In many business schools, MBA graduates complete their education with a thesis-like project of an internship project sponsored by an affiliate company. How would you like to be the potential MBA graduate who is assigned to disrupt a huge commodity industry and beat the market players that have been playing the game for decades? This is exactly what entrepreneurs Neil Blumenthal and Dave Gilboa did in the massive eyewear market. They came into a market with stagnated, non-competitive prices that prevented many people from getting glasses. Here are some of the elements of their unique business plan that allowed them to change the face of the eyewear industry with the Warby Parker company.
Like many young men, Neil Blumenthal started as a starving student barely making ends meet as he worked to complete his degree. At the beginning of one semester, he broke his pair of glasses and began to shop for replacements. He discovered that he would need to pay $700 for glasses, which he could not afford. Because of the high cost of eyewear at that time, Neil finished the entire semester without any glasses at all.
The State of the Industry
After Neil and Dave teamed up, they analyzed the industry to determine the cost model behind the high prices, to find if they were justified. They discovered two things. First, they found that optometrists and other eyewear providers were generally in a price-heavy relationship with the frame designers. Regardless of who manufactured the frames, the distributors would eventually need to pay license fees to the original design house. Second, they found that the eyewear distributors would impose a 200-400% markup on the wholesale frames. They understood that, in a competitive retail industry, the average markup should be closer to the 50% range. For commodity items like glasses, the markup should be much less.
In general, competitive industries drive down prices as the individual companies seek to out-price their competitors. Theoretically, the prices can be forced down to near the production and overhead costs of the item. Below that point, no company would make money and none would be able to stay in business. In highly competitive commodity markets, this profit margin can be as low as several percentage points of price. Neil and Dave found a huge profit margin in the glasses retail market that suggested the kinds of prices that would be charged by a monopoly.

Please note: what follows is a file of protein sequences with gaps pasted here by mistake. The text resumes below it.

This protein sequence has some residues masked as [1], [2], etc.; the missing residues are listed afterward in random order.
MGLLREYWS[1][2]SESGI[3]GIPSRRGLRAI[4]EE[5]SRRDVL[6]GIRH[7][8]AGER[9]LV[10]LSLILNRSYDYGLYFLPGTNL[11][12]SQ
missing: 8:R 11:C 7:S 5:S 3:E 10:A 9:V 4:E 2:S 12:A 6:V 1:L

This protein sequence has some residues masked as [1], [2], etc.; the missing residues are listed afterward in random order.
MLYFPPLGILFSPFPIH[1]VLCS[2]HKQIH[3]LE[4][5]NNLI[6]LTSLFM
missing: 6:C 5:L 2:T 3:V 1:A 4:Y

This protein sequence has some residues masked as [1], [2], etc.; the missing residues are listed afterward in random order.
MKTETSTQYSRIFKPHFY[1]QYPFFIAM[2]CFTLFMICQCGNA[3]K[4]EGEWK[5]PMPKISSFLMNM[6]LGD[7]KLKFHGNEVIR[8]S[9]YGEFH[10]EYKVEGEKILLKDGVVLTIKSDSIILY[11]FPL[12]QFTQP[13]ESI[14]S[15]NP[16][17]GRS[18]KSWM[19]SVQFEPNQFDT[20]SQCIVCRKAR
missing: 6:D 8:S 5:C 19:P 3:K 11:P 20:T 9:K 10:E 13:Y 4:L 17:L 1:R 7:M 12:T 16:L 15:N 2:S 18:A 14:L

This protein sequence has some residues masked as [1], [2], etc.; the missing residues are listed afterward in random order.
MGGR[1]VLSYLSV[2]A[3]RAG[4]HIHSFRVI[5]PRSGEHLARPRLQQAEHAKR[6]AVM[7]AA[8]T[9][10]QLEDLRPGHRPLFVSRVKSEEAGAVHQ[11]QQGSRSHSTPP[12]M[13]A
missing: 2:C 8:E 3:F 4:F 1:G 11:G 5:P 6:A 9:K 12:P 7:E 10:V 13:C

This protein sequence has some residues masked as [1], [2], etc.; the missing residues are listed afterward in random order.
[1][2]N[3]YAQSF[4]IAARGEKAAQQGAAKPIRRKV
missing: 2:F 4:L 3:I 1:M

What Drove the High Prices of Eyewear?
Normally, supply and demand drive the industry price point. With many competitors and lots of supply, the customers are in the driver’s seat and the maximum industry price is the amount consumers will pay on the average before they stop purchasing items. Neil and Dave deduced that eyewear had a particular perception as a medical item, the kind of product where no consumer thinks to question the price. In addition, glasses were a real need for eyewear customers who did not have any viable alternatives. This situation allowed the industry players to set a price well above the competitive standard. The Warby Parker owners recognized this price disparity as an opportunity and took advantage. They designed and manufactured their own glasses, bypassing the need to pay high license fees. In addition, they setup their own point of sale (POS) system to allow customers easy access to their glasses and to bypass the huge retail markup. This unique business structure allowed Warby Parker to offer glasses in the $95 range.
Buy a Pair, Give a Pair
An essential part of the Warby Parker business goals was that they determined to make stylish eyewear affordable to those that needed glasses. As part of their determination to fulfill their company mission, they came to realize that, in spite of a new low price for eyewear, many people in the world could still not afford glasses. To fulfill their company goals, they instituted a program of “Buy a Pair, Give a Pair”. This program provides glasses for those in need round the world, one for each pair sold through normal channels. An interesting point is that Warby Parker does not give the second pair of glass away for free. They provide the opportunity for recipients pay a nominal amount in order to own the glasses. For example, for a “finca” (farm) worker in Solola, Guatemala where the men only make about $4 a day, the charge for a pair of glasses is much less than a dollar.
The customer response has been amazing, not only in sales but also in customer gratitude. YouTube is now rife with videos of grateful customers, modeling their glasses and directing visitors to Warby Parker. With their innovative business model and smooth operation management, Neil and Dave have definitively changed the landscape of their industry.